Tuesday, May 27, 2014

Avalanche Canyon - 5/27/14

Avalanche Canyon

South Loop Ridge from First Cave

 Avalanche Canyon is located between Mary Jane Falls and Big Falls. It emanates from high up the slopes underneath Mt. Charleston Peak. Every year, this canyon gets slaughtered with avalanches of snow and ice bringing down a few trees with it. There is a trail that takes hikers up through the wash and, for the most part, it is decipherable. Seven hikers set out for a moderate adventure up this canyon and later found themselves on a strenuous hike!

Desert Paintbrush Along the Trail
 We started at the Mary Jane Falls trailhead parking lot and hiked up the 0.8 miles of the approach trail.

Finding the Trail up the Canyon

 At the end of the approach, where Mary Jane Falls trail turns off to the right, we continued hiking straight and connected with the trail that leads to Big Falls Canyon on the left. Avalanche Canyon heads straight up toward Mt. Charleston, but finding the correct wash was a little confusing since there is so much debris scattered about. Nevertheless, we eventually found the right trail after taking a small side trip into Big Falls Canyon and up we went. The bouldering was, at best, a moderate effort and we were all very content.

Limestone Slab
 When we reached a limestone slab on the left and a wall on our right, we began noticing fossils in a few of the boulders. Not long after this, we came upon a log pile and decided it was time for us to exit stage right!

Location Where we Left the Canyon!

 We thought we saw a small trail but, as it turned out, the trail may have been used by one person! Anyway, we climbed up on the slope to our right. It was steep. It was filled with scree. And, it was steep. (Oh yeah, I said that.) The climb was very difficult but we were promised that there was a small trail at the base of the rock wall above us. Perhaps there is but to find it easily, hikers need to stay in the wash below longer ... until the wash meets the base of the wall. At any rate, we finally made it to the wall and began circling around.

Rock Fire Pit with View of Mt. Charleston Peak
 The first interesting thing we came to was a fire pit built with stacked rocks. This location has a view of Mt. Charleston on one side and a view of Kyle Canyon on the other.

First Cave Where we Sat for a Snack

 Next, we came to a cave / shelter area. It was around 100 feet in length along the wall base. We sat here for our break and told the story about the last time our club had done this hike. It was the day of the big storm right after the fire in Kyle Canyon last year. Our hikers sat in this cave watching the rain until they realized that it was not going away. Thunder and lightening were fast approaching so the group decided to head straight downhill and to the cars as fast as possible! On the drive back down Kyle Canyon Rd., flooding was already occurring. They were very lucky to get out in time before the water destroyed some of the pavement. They said that the water in Kyle drainage was almost black from the fires' ashes.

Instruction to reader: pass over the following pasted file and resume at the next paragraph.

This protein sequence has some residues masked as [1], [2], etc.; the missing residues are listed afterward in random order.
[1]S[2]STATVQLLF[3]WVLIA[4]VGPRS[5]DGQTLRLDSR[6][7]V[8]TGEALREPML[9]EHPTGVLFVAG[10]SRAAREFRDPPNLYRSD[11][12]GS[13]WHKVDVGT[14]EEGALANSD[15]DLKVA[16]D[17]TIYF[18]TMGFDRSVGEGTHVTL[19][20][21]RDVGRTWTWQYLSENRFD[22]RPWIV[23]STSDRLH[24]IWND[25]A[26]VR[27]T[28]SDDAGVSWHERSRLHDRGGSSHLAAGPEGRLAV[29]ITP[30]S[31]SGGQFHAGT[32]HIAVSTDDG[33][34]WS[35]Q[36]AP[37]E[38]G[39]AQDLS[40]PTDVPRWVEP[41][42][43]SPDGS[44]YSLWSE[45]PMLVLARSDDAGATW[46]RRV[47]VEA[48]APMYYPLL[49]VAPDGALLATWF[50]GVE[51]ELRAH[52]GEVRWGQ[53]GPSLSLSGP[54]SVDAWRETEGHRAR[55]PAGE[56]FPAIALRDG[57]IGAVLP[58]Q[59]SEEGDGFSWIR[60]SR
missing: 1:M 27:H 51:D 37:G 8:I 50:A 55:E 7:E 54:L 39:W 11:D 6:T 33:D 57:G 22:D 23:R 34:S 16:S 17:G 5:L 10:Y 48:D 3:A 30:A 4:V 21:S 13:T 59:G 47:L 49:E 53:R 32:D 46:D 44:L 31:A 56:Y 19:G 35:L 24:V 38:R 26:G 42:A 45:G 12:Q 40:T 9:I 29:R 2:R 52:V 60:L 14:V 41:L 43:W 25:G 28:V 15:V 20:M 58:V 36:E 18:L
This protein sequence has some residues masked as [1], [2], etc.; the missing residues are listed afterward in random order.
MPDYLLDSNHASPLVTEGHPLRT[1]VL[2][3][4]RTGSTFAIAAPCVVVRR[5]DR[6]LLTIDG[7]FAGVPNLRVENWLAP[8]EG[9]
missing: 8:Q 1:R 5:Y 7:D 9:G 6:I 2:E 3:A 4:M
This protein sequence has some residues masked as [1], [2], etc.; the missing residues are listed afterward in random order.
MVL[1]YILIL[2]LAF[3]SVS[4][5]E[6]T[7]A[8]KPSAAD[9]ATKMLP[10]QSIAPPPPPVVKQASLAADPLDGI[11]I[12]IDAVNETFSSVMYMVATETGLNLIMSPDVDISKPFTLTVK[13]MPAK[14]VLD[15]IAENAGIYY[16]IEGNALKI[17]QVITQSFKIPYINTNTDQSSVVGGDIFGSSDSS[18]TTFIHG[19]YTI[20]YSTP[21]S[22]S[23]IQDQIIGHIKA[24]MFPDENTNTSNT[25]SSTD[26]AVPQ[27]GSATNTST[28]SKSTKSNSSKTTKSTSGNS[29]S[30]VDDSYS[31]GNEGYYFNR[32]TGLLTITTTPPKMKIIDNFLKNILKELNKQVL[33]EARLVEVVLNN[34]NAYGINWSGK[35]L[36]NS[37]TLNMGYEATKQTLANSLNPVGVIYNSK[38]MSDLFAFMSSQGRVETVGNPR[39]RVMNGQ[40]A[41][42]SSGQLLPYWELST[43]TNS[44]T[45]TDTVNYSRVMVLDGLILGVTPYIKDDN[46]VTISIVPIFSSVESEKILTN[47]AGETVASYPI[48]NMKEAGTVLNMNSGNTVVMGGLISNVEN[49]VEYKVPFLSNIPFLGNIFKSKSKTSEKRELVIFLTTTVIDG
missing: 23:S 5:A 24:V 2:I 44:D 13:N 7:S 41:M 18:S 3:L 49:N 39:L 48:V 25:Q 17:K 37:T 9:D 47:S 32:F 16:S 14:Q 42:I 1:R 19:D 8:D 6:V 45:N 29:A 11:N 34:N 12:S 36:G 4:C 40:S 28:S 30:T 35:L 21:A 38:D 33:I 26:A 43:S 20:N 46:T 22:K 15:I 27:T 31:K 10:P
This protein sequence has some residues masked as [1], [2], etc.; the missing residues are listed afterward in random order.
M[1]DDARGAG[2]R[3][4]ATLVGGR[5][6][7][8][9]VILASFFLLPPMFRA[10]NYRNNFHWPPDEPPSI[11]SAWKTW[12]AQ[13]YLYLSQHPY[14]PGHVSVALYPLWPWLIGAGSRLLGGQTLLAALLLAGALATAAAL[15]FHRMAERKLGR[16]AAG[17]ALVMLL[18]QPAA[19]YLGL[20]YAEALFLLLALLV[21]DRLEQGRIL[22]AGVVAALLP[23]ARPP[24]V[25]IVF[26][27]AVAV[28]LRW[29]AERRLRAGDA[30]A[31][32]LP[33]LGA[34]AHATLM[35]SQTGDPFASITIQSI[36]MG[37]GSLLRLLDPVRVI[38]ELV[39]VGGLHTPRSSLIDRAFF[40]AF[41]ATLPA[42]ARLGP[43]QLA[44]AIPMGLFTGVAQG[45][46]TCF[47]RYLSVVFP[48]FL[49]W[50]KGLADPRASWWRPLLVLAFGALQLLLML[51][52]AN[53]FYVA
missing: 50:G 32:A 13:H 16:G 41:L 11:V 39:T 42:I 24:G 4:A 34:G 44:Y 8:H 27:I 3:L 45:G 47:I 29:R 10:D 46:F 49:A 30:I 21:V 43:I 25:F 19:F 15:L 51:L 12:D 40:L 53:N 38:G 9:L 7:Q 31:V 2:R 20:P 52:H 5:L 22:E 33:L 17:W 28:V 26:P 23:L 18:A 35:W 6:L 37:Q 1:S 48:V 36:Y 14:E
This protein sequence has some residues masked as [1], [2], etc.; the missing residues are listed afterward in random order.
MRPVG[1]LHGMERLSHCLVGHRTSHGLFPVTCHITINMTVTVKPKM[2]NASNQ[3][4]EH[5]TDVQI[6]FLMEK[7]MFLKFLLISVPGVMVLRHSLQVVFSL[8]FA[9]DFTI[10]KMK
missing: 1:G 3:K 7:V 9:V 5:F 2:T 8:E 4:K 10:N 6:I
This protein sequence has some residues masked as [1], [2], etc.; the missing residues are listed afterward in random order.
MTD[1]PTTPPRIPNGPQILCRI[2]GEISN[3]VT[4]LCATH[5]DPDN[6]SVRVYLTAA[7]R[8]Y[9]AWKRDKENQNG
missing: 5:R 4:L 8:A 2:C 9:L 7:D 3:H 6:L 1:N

Second and Largest Cave Along Rock Base
 So, after our break, we continued around the corner and started losing elevation in the steep scree slopes. We soon found another cave that was even bigger than the first. This one had little stalagtites on the ceiling.

Hiking Along Rock Base

 Next, we dropped below a rock point which meant that we needed to reclaim that elevation after we got around it. The terrain was still very difficult. As we slowly climbed the loose scree, we passed yet another cave. This one, seen to the left, was a small one that fooled us from below, at first, into thinking it was the Mary Jane cave. But, NOOOO! More loose scree climbing and ... finally ... we came to the Mary Jane cave. By this time, the seven of us were pretty spread out.

Nancy Hikes by Mary Jane Cave in Distance
 We waited at Mary Jane Falls until everyone showed up ... minus one hiker that decided to descend straight down to the switchback trail.

Mary Jane Falls

 Our adventure du jour was almost over. All we had to do was descend the switchbacks of the regular Mary Jane Falls trail and continue down to the cars on the approach trail. By this time, there were several recreational hikers making their way up in the pleasantly cool air. Difficult morning? Yes. Did we have fun? Heck yeah!

4.5 miles; 1800 feet elevation gain; 3.75 hours

Hiking Down to Switchbacks

Finishing Hike on the Switchbacks

Today's Elevation Chart

Complete Hike Elevation Chart

Today's Route Indicated with Dotted Line

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